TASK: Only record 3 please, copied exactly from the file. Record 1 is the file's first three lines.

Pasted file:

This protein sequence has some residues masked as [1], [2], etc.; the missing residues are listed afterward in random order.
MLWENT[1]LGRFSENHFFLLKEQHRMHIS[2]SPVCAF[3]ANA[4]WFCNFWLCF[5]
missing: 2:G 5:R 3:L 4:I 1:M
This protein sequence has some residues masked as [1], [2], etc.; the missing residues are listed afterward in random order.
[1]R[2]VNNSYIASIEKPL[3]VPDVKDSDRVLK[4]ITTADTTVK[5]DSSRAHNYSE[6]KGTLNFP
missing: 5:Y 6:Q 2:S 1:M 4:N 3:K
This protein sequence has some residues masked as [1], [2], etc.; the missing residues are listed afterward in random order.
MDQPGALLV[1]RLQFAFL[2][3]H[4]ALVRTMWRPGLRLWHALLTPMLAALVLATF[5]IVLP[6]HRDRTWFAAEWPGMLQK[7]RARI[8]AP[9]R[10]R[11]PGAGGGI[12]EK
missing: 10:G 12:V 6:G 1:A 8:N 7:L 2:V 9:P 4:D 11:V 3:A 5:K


This protein sequence has some residues masked as [1], [2], etc.; the missing residues are listed afterward in random order.
MDQPGALLV[1]RLQFAFL[2][3]H[4]ALVRTMWRPGLRLWHALLTPMLAALVLATF[5]IVLP[6]HRDRTWFAAEWPGMLQK[7]RARI[8]AP[9]R[10]R[11]PGAGGGI[12]EK
missing: 10:G 12:V 6:G 1:A 8:N 7:L 2:V 9:P 4:D 11:V 3:A 5:K